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State offers teacher loan repayment program

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Teachers with outstanding student debt may be eligible to receive $6,000 a year from the Teacher Loan Repayment Program administered by the New Mexico Higher Education Department, according to an announcement issued Wednesday.

“There are a variety of state scholarship and financial aid programs that have become available to educators in recent years, but there are some who entered the profession prior to these opportunities being available,” Higher Education Secretary Stephanie Rodriguez said. “With the Teacher Loan Repayment Program, these teachers can have their debt reduced or even eliminated, and enable more educators to pursue teaching in high-need areas across the state.”

More than 300 educators a year are already supported, and the New Mexico Higher Education Department is accepting new applications and renewals for the upcoming year. The application closes on Aug. 1 at 5 p.m.

“This administration has done so much to improve the educator ecosystem and give classroom teachers the respect and support they deserve. This loan repayment program is another way we are encouraging the best and brightest teachers to serve in high-needs areas while paying down their student loans. This program is a win-win for all of New Mexico,” Public Education Secretary Ryan Stewart said.

Recipients must agree to a two-year teaching commitment and can receive up to $6,000 a year toward their existing student loan debt, including interest and the principal balance. The award can be renewed for additional two-year cycles if the recipient continues to fulfill the teaching commitment. Preference is given to teachers who graduate from a New Mexico college or university and to minority teachers.

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Eligible teachers must be U.S. citizens, New Mexico residents for 12 or more consecutive months, hold a New Mexico teaching license, and have taught at least three years in New Mexico. They must teach in a high-need positions such as bilingual education; early childhood education; special education; science, technology, engineering or math (STEM); or career technical education (CTE). They also are eligible if teaching in a low-performing school serving economically disadvantaged populations (40% or more of students receiving free and reduced lunch).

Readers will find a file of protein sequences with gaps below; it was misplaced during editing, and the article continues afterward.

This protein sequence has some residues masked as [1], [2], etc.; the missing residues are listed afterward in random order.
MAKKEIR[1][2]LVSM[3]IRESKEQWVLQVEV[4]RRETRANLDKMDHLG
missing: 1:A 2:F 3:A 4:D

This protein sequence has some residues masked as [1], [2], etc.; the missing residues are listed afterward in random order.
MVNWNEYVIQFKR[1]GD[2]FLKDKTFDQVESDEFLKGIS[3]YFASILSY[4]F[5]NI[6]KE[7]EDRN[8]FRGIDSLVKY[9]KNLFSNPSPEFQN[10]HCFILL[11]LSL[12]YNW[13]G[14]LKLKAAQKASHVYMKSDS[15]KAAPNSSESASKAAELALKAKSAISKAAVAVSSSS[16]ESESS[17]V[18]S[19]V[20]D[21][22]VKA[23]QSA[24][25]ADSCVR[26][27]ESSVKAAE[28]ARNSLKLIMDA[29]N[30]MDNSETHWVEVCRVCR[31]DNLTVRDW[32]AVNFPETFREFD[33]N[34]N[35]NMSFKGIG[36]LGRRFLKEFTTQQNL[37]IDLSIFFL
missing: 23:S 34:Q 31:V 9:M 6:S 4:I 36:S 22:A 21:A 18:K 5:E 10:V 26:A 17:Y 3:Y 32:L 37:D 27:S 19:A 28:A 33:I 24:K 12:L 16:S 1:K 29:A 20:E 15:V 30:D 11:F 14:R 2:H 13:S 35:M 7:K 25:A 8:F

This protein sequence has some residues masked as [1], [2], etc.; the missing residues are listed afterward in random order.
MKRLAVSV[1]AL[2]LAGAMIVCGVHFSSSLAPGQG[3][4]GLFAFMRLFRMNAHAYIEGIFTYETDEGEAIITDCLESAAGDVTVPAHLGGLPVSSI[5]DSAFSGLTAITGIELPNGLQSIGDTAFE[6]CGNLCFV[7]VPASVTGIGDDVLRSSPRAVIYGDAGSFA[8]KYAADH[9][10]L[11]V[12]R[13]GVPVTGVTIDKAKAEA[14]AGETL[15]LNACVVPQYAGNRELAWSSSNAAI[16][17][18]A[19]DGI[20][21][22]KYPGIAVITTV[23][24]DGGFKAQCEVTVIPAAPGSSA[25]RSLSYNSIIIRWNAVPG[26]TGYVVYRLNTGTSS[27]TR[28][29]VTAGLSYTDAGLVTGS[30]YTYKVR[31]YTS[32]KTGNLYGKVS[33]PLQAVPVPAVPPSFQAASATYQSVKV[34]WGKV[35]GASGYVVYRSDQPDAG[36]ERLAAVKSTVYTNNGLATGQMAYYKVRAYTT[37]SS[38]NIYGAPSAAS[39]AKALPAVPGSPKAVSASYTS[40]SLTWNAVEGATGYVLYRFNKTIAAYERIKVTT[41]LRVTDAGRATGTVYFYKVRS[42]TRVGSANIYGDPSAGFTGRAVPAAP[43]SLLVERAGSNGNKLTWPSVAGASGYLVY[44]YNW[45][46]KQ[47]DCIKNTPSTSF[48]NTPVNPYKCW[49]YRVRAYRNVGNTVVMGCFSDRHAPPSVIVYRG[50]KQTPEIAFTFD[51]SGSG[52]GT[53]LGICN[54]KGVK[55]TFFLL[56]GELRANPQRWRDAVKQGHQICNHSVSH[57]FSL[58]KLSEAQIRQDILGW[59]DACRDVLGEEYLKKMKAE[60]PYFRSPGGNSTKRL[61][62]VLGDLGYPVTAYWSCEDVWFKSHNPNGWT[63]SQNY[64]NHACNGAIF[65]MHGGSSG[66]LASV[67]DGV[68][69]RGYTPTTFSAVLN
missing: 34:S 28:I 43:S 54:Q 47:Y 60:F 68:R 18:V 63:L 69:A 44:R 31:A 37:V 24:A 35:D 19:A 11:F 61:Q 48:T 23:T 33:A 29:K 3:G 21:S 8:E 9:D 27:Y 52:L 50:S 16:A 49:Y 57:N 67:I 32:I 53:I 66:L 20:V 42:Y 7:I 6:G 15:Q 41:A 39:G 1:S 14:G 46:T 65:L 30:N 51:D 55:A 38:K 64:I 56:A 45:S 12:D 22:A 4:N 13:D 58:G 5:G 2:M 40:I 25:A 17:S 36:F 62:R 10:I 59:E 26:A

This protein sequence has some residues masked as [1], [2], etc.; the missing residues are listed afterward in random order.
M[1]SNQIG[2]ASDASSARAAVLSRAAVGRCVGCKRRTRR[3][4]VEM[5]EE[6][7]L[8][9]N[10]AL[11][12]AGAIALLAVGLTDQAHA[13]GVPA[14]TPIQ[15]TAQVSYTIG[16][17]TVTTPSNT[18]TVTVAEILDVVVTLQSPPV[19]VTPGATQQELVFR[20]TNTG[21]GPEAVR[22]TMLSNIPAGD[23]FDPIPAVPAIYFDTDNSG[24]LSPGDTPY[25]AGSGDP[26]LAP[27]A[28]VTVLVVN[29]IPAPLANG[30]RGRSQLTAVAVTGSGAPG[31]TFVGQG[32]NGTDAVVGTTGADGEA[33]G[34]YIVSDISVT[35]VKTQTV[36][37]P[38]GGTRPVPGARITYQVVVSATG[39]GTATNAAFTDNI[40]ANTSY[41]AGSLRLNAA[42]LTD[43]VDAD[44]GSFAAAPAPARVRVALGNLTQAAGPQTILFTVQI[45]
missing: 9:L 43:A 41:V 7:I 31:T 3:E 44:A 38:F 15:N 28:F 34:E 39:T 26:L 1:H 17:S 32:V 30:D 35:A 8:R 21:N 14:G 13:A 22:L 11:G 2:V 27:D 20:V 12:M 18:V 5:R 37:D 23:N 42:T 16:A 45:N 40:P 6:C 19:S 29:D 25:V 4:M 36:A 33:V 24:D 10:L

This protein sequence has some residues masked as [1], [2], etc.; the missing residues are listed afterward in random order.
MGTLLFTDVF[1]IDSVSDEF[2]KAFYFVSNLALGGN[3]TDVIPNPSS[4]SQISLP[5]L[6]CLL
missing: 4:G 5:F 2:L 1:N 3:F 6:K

“New Mexico’s efforts to encourage new educators and support veteran educators through its loan repayment programs is one of many successful initiatives enacted in recent years which seek to attract and retain highly qualified educators in our classrooms and all areas of public education. We have long supported this initiative, and we look forward to deepening our partnership with New Mexico’s Higher Education Department to not only continue to advocate for these critical efforts, but also implement new programs to help fully staff our classrooms and places of learning at every level,” said Whitney Holland, president of the American Federation of Teachers of New Mexico.

Heather Nevarez is a graduate of New Mexico State University and a veteran teacher of 25 years who teaches sixth-grade math for Las Cruces Public Schools and is benefitting from the program.

“My loans were taken out prior to 1998 when a lot of the scholarship and forgiveness programs were enacted, so all these years I have been paying on them. When this opportunity came up, it really helped me, and now I can retire without student loan debt,” Nevarez said.

Mandi Vasquez is a national board-certified bilingual education teacher who teaches 1st grade at Vado Elementary School. She began benefitting from the program last year. She received bachelor’s and master’s degrees in teaching from New Mexico State University.

“I got my undergraduate degree before the Lottery Scholarship, and I was not eligible for federal grants, so I had to pay for most of my schooling with student loans. It was wonderful to see how much my balance went down. Otherwise, it would have taken me years to pay off,” Vasquez said.

The New Mexico Higher Education Department also oversees other programs to provide financial assistance to current or aspiring educators. They include the Grow Your Own Teachers and Teacher Preparation Affordability Scholarships and the Teacher Loan-for-Service Program.

More information is available on the Higher Education website, hed.state.nm.us.